Surprising Health Risks and Benefits of Ginger
Ginger is revered for its culinary and medicinal qualities, but the pungent spice can also pose some unexpected risks for people with certain medical conditions.
Ginger can reduce flatulence
If you find yourself a little gassy, sip on ginger tea or chew some peeled raw ginger. You can also add a slice or two to bean dishes, which may reduce your flatulence.
Ginger relieves pain
Studies suggest that taking ginger at the first sign of a migraine can help tamp down the pain, as the herb may help block inflammatory hormones. Other studies have shown ginger may help treat arthritis. In one, people with osteoarthritis or rheumatoid arthritis experienced less pain and swelling when they took powdered ginger daily compared with those who didn't.
Ginger may help prevent cancer
Ginger may have some cancer-fighting properties, according to several studies. In one, researchers found that ginger caused ovarian cancer cells to die. Another study found that gingerroot supplements reduced inflammation in the colon.
Ginger might cause pregnancy complications
When it comes to ginger and pregnancy, studies are mixed. Some studies have suggested a link between ginger intake and miscarriage and other pregnancy complications, while others have found no harm in using it to relieve nausea. Always talk to your doctor before taking supplements or using it to treat morning sickness.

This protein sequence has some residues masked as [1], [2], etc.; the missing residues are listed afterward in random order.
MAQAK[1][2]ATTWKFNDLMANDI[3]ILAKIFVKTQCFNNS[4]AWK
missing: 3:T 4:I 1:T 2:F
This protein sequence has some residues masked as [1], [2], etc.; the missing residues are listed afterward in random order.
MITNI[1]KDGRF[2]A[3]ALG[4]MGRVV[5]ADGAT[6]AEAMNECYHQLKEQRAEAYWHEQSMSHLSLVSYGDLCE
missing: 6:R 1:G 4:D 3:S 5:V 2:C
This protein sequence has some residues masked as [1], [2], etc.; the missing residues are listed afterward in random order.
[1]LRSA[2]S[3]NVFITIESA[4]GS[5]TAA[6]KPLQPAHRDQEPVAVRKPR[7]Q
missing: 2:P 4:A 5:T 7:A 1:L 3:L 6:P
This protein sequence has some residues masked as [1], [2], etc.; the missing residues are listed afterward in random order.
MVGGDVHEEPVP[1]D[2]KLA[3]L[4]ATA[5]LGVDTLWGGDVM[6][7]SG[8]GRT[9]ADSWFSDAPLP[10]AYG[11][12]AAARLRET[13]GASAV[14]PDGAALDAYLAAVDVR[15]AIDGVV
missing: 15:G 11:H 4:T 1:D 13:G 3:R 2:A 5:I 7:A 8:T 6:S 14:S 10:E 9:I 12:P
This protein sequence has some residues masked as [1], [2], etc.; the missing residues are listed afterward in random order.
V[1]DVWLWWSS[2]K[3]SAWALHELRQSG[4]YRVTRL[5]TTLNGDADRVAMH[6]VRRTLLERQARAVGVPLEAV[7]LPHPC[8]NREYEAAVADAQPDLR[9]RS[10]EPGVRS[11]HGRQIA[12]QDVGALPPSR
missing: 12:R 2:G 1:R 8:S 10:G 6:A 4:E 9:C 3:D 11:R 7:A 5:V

Ginger can cause mouth inflammation
In botanical medicine, ginger is considered a warming herb, meaning it causes the inside of the body to generate more heat. This can cause the mouth and mucous membranes to become inflamed, which can be irritating. If you find consuming ginger uncomfortable, avoid it.
Ginger helps relieve nausea
Next time you're doubled over with a virus or motion sickness, try ginger in any form you can stomach--ginger ale, ginger pills, and candied gingerroot have all been shown to ease nausea. One study even found that ginger was as effective as the prescription medication scopolamine in preventing motion sickness, without the drowsy side effects.
Ginger can lower blood sugar levels
A new study found that powdered ginger lowered blood sugar levels in people with type 2 diabetes. If this is of concern to you, monitor your sugar carefully and check with your doctor on how the ginger could interact with medications, which could throw off insulin levels in a dangerous way.
Ginger can inhibit blood clotting
One Australian study found ginger to be a powerful anti-coagulant even more effective than aspirin, and the National Institutes of Health cautions against consuming ginger while on blood-thinning drugs because of an increased risk of bruising or bleeding. If you have a bleeding disorder or take a blood-thinning medication, you might want to steer clear of ginger.